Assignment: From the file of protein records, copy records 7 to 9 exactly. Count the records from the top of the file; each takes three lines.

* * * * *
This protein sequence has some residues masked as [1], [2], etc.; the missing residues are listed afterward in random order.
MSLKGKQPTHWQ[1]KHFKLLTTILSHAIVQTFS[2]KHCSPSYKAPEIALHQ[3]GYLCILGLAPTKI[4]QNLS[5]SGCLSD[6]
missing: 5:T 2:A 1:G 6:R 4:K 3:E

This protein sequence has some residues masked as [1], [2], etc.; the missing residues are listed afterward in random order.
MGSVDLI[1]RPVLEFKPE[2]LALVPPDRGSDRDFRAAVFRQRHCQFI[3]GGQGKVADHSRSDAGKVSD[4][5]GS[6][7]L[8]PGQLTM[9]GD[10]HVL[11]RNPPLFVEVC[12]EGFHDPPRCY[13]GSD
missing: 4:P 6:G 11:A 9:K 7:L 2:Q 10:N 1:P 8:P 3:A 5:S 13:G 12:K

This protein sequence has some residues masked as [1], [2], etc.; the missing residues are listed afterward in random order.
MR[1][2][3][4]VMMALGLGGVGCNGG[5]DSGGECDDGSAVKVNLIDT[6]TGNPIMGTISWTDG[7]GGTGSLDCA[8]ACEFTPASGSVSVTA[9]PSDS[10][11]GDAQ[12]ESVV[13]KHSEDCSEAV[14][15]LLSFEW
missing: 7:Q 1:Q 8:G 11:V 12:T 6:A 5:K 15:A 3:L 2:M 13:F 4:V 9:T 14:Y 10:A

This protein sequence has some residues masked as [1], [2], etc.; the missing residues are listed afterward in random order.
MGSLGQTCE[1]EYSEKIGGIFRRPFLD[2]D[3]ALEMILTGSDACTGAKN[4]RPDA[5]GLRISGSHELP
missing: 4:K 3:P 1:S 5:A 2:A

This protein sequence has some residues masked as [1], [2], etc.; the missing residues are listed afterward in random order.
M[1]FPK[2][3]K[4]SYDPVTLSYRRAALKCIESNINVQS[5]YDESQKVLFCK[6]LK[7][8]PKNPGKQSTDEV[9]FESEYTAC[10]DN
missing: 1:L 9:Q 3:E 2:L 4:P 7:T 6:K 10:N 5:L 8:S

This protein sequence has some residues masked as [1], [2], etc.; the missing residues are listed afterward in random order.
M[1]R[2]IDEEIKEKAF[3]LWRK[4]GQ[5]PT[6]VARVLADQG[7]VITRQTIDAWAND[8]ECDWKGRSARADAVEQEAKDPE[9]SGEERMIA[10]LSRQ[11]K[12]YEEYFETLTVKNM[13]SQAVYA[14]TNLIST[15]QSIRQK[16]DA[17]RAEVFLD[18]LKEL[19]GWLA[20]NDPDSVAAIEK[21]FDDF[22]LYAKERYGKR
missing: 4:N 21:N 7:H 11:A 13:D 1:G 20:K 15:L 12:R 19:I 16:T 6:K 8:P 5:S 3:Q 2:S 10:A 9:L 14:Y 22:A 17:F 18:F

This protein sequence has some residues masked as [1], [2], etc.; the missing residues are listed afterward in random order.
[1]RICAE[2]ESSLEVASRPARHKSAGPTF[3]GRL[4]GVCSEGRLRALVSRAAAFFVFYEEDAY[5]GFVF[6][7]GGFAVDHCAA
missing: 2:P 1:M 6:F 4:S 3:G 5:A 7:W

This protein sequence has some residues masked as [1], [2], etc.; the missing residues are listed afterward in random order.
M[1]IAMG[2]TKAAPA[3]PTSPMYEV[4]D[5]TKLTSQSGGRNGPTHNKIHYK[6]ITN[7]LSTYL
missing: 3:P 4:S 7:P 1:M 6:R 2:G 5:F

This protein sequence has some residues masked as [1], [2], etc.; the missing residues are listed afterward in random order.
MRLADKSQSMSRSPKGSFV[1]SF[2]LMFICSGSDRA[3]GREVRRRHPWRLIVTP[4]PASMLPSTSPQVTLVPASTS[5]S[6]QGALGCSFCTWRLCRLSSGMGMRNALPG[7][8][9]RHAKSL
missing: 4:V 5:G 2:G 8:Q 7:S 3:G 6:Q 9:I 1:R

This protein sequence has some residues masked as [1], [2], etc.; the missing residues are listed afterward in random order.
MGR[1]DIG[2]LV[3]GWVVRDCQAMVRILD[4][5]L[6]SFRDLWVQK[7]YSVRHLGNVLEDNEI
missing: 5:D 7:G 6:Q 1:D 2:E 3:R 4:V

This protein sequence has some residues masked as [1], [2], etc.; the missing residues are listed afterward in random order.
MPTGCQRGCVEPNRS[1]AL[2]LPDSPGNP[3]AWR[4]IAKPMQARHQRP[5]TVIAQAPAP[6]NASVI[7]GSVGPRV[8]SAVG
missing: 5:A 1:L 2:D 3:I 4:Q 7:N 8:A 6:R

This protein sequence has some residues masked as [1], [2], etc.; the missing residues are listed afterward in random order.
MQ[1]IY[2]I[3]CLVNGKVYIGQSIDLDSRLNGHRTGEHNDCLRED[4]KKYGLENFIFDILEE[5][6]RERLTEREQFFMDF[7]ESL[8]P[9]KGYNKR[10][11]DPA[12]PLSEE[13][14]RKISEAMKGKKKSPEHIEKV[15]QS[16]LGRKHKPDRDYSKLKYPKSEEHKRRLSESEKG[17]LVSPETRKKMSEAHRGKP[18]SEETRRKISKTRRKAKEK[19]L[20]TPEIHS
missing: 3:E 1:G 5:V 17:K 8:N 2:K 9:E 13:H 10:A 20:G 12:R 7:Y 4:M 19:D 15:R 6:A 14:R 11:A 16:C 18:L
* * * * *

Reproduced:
This protein sequence has some residues masked as [1], [2], etc.; the missing residues are listed afterward in random order.
[1]RICAE[2]ESSLEVASRPARHKSAGPTF[3]GRL[4]GVCSEGRLRALVSRAAAFFVFYEEDAY[5]GFVF[6][7]GGFAVDHCAA
missing: 2:P 1:M 6:F 4:S 3:G 5:A 7:W

This protein sequence has some residues masked as [1], [2], etc.; the missing residues are listed afterward in random order.
M[1]IAMG[2]TKAAPA[3]PTSPMYEV[4]D[5]TKLTSQSGGRNGPTHNKIHYK[6]ITN[7]LSTYL
missing: 3:P 4:S 7:P 1:M 6:R 2:G 5:F

This protein sequence has some residues masked as [1], [2], etc.; the missing residues are listed afterward in random order.
MRLADKSQSMSRSPKGSFV[1]SF[2]LMFICSGSDRA[3]GREVRRRHPWRLIVTP[4]PASMLPSTSPQVTLVPASTS[5]S[6]QGALGCSFCTWRLCRLSSGMGMRNALPG[7][8][9]RHAKSL
missing: 4:V 5:G 2:G 8:Q 7:S 3:G 6:Q 9:I 1:R